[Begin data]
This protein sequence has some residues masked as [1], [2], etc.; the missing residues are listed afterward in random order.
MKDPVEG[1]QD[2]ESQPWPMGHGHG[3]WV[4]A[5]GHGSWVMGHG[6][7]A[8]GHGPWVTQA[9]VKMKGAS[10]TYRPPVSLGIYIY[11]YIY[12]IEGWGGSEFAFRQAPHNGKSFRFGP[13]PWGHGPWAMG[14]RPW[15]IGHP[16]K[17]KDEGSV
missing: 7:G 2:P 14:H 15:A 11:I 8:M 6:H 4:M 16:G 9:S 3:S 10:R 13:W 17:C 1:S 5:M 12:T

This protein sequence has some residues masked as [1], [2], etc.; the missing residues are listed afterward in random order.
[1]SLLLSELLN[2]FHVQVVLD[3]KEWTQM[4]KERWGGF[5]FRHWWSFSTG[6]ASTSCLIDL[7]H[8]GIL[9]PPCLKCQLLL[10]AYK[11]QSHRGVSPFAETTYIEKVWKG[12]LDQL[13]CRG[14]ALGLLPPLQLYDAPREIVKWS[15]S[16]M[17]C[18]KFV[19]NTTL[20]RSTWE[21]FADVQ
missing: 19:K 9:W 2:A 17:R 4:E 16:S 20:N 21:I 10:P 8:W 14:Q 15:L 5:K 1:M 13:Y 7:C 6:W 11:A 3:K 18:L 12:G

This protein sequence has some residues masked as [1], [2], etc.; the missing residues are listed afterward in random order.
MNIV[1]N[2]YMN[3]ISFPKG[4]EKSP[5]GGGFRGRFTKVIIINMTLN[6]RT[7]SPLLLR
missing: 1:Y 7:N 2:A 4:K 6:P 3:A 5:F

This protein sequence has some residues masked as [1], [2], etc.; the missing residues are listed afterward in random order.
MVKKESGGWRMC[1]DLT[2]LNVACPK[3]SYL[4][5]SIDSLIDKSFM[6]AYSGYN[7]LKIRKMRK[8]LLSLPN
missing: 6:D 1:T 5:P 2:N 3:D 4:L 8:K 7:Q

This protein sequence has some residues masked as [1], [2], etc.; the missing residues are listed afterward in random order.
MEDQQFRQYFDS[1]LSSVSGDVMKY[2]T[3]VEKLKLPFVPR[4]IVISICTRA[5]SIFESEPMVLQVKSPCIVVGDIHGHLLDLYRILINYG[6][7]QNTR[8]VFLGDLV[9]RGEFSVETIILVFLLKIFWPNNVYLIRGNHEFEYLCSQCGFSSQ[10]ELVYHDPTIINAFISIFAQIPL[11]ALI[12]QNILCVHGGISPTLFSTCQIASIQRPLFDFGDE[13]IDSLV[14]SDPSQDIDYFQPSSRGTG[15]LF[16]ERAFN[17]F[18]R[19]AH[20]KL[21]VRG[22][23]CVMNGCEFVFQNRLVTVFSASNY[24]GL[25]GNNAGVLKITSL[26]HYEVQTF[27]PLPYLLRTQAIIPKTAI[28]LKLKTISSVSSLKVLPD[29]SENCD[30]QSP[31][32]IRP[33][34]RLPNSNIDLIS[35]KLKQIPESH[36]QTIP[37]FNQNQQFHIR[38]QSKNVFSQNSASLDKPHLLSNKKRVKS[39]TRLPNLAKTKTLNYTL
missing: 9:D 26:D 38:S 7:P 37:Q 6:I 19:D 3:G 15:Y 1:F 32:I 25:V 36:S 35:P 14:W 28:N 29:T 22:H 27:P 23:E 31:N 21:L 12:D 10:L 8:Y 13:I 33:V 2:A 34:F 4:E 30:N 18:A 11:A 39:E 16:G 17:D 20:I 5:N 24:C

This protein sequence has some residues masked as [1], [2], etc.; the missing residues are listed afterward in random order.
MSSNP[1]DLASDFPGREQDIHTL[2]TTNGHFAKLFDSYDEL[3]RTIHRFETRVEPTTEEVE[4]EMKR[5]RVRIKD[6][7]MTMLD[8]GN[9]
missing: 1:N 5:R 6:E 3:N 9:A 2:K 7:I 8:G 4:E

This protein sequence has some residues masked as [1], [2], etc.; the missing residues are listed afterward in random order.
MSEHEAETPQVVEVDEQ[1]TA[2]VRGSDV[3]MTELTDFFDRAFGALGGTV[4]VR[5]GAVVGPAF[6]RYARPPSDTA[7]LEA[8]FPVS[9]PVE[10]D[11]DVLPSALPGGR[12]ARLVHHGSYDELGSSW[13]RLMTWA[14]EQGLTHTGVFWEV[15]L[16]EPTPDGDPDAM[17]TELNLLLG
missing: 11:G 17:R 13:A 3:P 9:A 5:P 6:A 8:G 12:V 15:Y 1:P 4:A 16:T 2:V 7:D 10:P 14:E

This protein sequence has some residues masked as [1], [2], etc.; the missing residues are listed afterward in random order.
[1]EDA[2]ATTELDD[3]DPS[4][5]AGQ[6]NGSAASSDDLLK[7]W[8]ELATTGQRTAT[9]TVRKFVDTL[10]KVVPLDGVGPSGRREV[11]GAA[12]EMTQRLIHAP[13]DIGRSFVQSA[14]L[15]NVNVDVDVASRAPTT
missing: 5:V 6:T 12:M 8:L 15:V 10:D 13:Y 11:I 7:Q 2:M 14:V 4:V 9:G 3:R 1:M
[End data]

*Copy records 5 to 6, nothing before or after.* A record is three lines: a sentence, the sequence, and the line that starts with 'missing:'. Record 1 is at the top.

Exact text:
This protein sequence has some residues masked as [1], [2], etc.; the missing residues are listed afterward in random order.
MEDQQFRQYFDS[1]LSSVSGDVMKY[2]T[3]VEKLKLPFVPR[4]IVISICTRA[5]SIFESEPMVLQVKSPCIVVGDIHGHLLDLYRILINYG[6][7]QNTR[8]VFLGDLV[9]RGEFSVETIILVFLLKIFWPNNVYLIRGNHEFEYLCSQCGFSSQ[10]ELVYHDPTIINAFISIFAQIPL[11]ALI[12]QNILCVHGGISPTLFSTCQIASIQRPLFDFGDE[13]IDSLV[14]SDPSQDIDYFQPSSRGTG[15]LF[16]ERAFN[17]F[18]R[19]AH[20]KL[21]VRG[22][23]CVMNGCEFVFQNRLVTVFSASNY[24]GL[25]GNNAGVLKITSL[26]HYEVQTF[27]PLPYLLRTQAIIPKTAI[28]LKLKTISSVSSLKVLPD[29]SENCD[30]QSP[31][32]IRP[33][34]RLPNSNIDLIS[35]KLKQIPESH[36]QTIP[37]FNQNQQFHIR[38]QSKNVFSQNSASLDKPHLLSNKKRVKS[39]TRLPNLAKTKTLNYTL
missing: 9:D 26:D 38:S 7:P 37:Q 6:I 19:D 3:G 15:Y 1:F 32:I 25:V 36:S 35:P 14:W 28:N 29:T 22:H 27:P 23:E 31:N 21:L 12:D 10:L 8:Y 13:I 33:V 2:A 34:F 4:E 30:N 18:A 11:A 39:E 16:G 17:D 20:I 5:N 24:C

This protein sequence has some residues masked as [1], [2], etc.; the missing residues are listed afterward in random order.
MSSNP[1]DLASDFPGREQDIHTL[2]TTNGHFAKLFDSYDEL[3]RTIHRFETRVEPTTEEVE[4]EMKR[5]RVRIKD[6][7]MTMLD[8]GN[9]
missing: 1:N 5:R 6:E 3:N 9:A 2:K 7:I 8:G 4:E